West Side Story

Okay, so maybe horror is a bit strong. The current revival of West Side Story is not a horror. But it is not for a lack of trying. Bad direction, awkward book revisions and weak or ill-suited actors turn one of the best American musicals into a drab and poorly executed tourist trap.

Based on Shakespeare’s Romeo + Juliet, West Side Story tells the tale of star crossed lovers Tony, a former Jet, and Maria, a recent Puerto Rican immigrant whose brother is the leader of the Jets’ rival gang, the Sharks. With music by Leonard Bernstein, lyrics by Stephen Sondheim and original choreography (mostly faithfully recreated here) by the great Jerome Robbins, West Side Story has become one of the most acclaimed and beloved pieces of art in the American Musical Theatre canon. What trips up this production are both the hubris of original book writer Arthur Laurents and some of the cast.

Laurents, a theatre world luminary, was widely applauded for his direction of last season’s Gypsy. (Laurents wrote the book for Gypsy, too.) With this revival of West Side Story, he tried to make lightning strike twice but alas, it was not to be. Serving as director and book updater, Laurents presents an utterly flat production. His direction of certain scenes, scenes that, when played well, are thoroughly moving, instead clunk along. His book revisions, particularly the glad-hand shouting “Abstinence” during the dance scene anytime a couple gets too close, are terribly awkward and make you wish that this were a concert version of West Side Story or even just the West Side Story suite that the NYC Ballet often includes in its season. Then we’d get the good stuff – the stuff that made West Side Story an instant classic: the score and choreography. (The original book, I should note, is moving. Upon reading through the libretto for the first time, I found myself crying at Laurents’ description of Maria crumbling as she holds Tony in her arms. And this ending wasn’t a surprise; I’d read Romeo + Juliet multiple times, seen the movie of West Side Story too many times to count and taken in a couple of local stage productions.)

Unfortunately, though, that’s not where the horror ends. This cast just doesn’t get it right. Some of it is the direction but some of it is the actor’s lack of ability. Generally, the ensemble is good but drab. Their performances are rather lackluster – no fire or fight behind their eyes (or jazz hands.) More specifically, my problems lie with Matt Cavanaugh and Karen Olivo, who play Tony and Anita, respectively.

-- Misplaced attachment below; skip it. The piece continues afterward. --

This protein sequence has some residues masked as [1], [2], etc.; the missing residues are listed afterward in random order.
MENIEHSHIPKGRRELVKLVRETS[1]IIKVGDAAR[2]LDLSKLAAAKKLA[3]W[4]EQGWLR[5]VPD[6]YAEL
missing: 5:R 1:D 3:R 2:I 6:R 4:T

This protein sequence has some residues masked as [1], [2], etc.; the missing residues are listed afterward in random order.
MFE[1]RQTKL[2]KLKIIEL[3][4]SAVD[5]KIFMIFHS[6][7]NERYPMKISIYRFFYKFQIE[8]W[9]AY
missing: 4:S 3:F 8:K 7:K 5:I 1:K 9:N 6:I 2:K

Cavanaugh is nice enough to look at and a decent actor but I have two major complaints: the two times I’ve heard him try to do a New York accent (the other time was in A Catered Affair) it comes out New England-y. There is a distinct difference between a New York and New England accent but Cavanaugh doesn’t bother to learn it. My other beef is that his vibrato is out of control – in a bad way. Sometimes a little vibrato is called for; it’s not called for, though, in full force on every note. Every note! Even on notes that don’t seem long enough to even discern a vibrato, Matt Cavanaugh sneaks it in. He’s leaving the show sometime this winter. Smart money says that unless they stunt cast, which they don’t need to, whoever takes over the role (perhaps an understudy movin’ on up) will be leaps and bounds better.

Karen Olivo. I know many people in the theatre community, both patrons like myself as well as actors, who know Olivo, like her and respect her talent. I’m sure she really is a lovely person but I don’t think she’s very good. (Her husband, Matt Caplan, on the other hand, was one of the best Marks I ever saw in Rent and was great in the world premiere of American Idiot, which recently ended its hugely successful run at Berkeley Rep and is likely to come to NY this spring.) I disliked Olivo last season when she was in In the Heights (which itself was disappointing) and she didn’t do anything to change my opinion in West Side Story – if anything she only confirmed my original reaction: she can’t sing and she definitely can’t dance. I know – how could someone who can’t sing or dance be in West Side Story? It’s such a beautiful score and the choreography – Jerome Robbins choreography! And, “Wait a second,” you’re saying, “she won the Tony.” As Raul Esparza supporters (particularly circa 2007) will tell you, sometimes the Tony folks get it wrong. Karen Olivo can sing – just not all the notes she’s supposed to. And not powerfully. And she can dance, if dancing is to be defined, as in Webster’s, simply as moving rhythmically to music. She can do that but again, not well. Not well enough to do justice to Jerome Robbins’s brilliant choreography. Olivo herself is Latina and she’s playing the spit-fieriest of the Latin spit-fires in Anita. Yet, her hips don’t move. There’s no spirit in her steps. Instead, she relies on her hair and dress for fluidity while she remains stiff and boring. For me, the most thrilling part of Jerome Robbins’s choreography, here and elsewhere, is that you see the music in his movements. This is not the case when his moves are performed by Olivo.

What is perhaps so egregious about this production is that it is uninspiring. Consider a family vacationing in New York and deciding to see a Broadway show. They recognize West Side Story – it’s supposed to be one of the greats – manage to get tickets and plop down in the Palace theatre after a day of sight-seeing. If this were a great, or even good production, maybe the 11 year old sitting with his bratty sister and parents would think, “Wow! So this is what theatre’s all about. I want to be a part of this.” Instead, this clunky and drab production will probably only inspire the 11 year old to fidget and cry out, Kurtz-like, “The horror! The horror!”